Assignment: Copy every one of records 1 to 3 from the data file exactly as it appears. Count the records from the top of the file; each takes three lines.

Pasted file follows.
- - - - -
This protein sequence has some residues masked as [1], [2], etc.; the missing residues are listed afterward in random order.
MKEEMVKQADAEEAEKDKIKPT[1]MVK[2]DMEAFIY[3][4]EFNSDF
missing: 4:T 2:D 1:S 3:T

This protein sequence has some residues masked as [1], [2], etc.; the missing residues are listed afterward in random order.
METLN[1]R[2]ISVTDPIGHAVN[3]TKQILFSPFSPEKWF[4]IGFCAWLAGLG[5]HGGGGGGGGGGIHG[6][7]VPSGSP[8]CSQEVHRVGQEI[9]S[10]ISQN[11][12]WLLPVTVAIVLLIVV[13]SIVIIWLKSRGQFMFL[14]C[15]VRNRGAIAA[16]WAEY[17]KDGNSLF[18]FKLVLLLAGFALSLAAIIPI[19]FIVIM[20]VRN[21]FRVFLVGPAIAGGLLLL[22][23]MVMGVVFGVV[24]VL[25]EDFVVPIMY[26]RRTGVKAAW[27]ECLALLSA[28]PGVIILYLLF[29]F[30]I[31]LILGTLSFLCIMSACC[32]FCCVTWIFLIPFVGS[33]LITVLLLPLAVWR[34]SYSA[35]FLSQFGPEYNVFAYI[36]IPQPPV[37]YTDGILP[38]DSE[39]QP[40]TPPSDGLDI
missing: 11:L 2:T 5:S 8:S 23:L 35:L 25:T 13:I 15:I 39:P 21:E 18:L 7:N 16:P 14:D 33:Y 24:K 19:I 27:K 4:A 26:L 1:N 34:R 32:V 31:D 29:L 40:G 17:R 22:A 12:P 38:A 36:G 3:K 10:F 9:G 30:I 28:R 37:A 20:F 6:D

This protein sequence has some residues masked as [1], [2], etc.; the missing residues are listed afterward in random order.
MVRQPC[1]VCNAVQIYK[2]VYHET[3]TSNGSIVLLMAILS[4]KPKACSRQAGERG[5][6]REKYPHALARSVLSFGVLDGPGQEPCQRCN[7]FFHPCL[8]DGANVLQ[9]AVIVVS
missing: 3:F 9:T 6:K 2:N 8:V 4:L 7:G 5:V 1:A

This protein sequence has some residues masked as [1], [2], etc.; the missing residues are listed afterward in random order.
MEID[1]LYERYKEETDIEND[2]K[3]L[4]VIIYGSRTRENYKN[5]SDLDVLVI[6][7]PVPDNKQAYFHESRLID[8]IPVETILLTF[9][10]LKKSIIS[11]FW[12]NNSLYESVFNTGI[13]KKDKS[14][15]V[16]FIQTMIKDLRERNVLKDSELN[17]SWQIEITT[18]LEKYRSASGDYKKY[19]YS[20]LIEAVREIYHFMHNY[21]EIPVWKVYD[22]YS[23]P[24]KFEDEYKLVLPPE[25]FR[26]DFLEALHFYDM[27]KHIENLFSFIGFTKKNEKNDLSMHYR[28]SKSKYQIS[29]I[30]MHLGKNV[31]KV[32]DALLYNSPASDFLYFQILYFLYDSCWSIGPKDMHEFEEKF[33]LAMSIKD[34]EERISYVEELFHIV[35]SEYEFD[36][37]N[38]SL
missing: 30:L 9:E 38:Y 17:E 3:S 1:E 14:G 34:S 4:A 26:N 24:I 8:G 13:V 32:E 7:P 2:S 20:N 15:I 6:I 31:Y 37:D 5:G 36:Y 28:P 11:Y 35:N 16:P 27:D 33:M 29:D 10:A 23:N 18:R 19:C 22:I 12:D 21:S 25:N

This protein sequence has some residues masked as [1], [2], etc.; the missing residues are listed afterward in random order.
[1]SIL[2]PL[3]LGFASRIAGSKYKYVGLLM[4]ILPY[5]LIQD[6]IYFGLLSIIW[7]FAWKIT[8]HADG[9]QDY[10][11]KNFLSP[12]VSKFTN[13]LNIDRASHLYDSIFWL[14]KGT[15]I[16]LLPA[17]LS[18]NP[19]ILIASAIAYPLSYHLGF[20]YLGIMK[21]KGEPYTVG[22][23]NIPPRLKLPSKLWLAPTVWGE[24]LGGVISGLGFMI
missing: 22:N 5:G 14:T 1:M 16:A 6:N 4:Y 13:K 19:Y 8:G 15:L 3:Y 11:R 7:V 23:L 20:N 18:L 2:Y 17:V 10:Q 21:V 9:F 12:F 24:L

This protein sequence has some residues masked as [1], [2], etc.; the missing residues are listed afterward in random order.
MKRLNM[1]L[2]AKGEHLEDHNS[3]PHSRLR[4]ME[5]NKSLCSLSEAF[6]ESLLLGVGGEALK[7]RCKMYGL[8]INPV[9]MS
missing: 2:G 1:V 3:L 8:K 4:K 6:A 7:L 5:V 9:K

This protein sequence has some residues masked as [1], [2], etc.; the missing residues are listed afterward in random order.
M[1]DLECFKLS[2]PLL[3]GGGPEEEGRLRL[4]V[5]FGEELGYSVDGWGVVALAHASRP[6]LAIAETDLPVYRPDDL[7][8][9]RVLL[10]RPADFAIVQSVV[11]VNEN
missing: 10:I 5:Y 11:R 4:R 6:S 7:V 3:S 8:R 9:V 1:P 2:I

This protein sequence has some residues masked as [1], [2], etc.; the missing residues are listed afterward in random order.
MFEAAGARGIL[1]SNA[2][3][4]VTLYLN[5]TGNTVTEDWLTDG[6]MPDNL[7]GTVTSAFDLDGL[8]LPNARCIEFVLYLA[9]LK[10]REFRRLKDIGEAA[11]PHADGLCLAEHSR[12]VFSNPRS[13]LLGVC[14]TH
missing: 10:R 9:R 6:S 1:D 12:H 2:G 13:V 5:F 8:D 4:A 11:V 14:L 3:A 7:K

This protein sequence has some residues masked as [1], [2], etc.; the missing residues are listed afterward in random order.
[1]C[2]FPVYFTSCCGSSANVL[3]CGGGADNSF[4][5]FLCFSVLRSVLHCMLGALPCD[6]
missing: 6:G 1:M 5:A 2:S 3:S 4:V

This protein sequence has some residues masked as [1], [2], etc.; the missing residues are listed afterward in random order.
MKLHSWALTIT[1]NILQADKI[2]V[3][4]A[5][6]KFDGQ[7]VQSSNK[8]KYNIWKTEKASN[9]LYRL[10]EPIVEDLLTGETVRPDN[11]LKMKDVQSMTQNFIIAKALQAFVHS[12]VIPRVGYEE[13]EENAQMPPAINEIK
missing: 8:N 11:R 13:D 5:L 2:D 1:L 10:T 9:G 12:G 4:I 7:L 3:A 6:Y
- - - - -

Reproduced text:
This protein sequence has some residues masked as [1], [2], etc.; the missing residues are listed afterward in random order.
MKEEMVKQADAEEAEKDKIKPT[1]MVK[2]DMEAFIY[3][4]EFNSDF
missing: 4:T 2:D 1:S 3:T

This protein sequence has some residues masked as [1], [2], etc.; the missing residues are listed afterward in random order.
METLN[1]R[2]ISVTDPIGHAVN[3]TKQILFSPFSPEKWF[4]IGFCAWLAGLG[5]HGGGGGGGGGGIHG[6][7]VPSGSP[8]CSQEVHRVGQEI[9]S[10]ISQN[11][12]WLLPVTVAIVLLIVV[13]SIVIIWLKSRGQFMFL[14]C[15]VRNRGAIAA[16]WAEY[17]KDGNSLF[18]FKLVLLLAGFALSLAAIIPI[19]FIVIM[20]VRN[21]FRVFLVGPAIAGGLLLL[22][23]MVMGVVFGVV[24]VL[25]EDFVVPIMY[26]RRTGVKAAW[27]ECLALLSA[28]PGVIILYLLF[29]F[30]I[31]LILGTLSFLCIMSACC[32]FCCVTWIFLIPFVGS[33]LITVLLLPLAVWR[34]SYSA[35]FLSQFGPEYNVFAYI[36]IPQPPV[37]YTDGILP[38]DSE[39]QP[40]TPPSDGLDI
missing: 11:L 2:T 5:S 8:S 23:L 35:L 25:T 13:I 15:I 39:P 21:E 18:L 7:N 16:P 14:D 33:Y 24:K 19:I 27:K 4:A 26:L 1:N 34:R 32:V 31:D 29:L 40:G 17:R 22:A 12:P 38:A 36:G 3:K 10:F 9:G 30:I 28:R 37:A 20:F 6:D

This protein sequence has some residues masked as [1], [2], etc.; the missing residues are listed afterward in random order.
MVRQPC[1]VCNAVQIYK[2]VYHET[3]TSNGSIVLLMAILS[4]KPKACSRQAGERG[5][6]REKYPHALARSVLSFGVLDGPGQEPCQRCN[7]FFHPCL[8]DGANVLQ[9]AVIVVS
missing: 3:F 9:T 6:K 2:N 8:V 4:L 7:G 5:V 1:A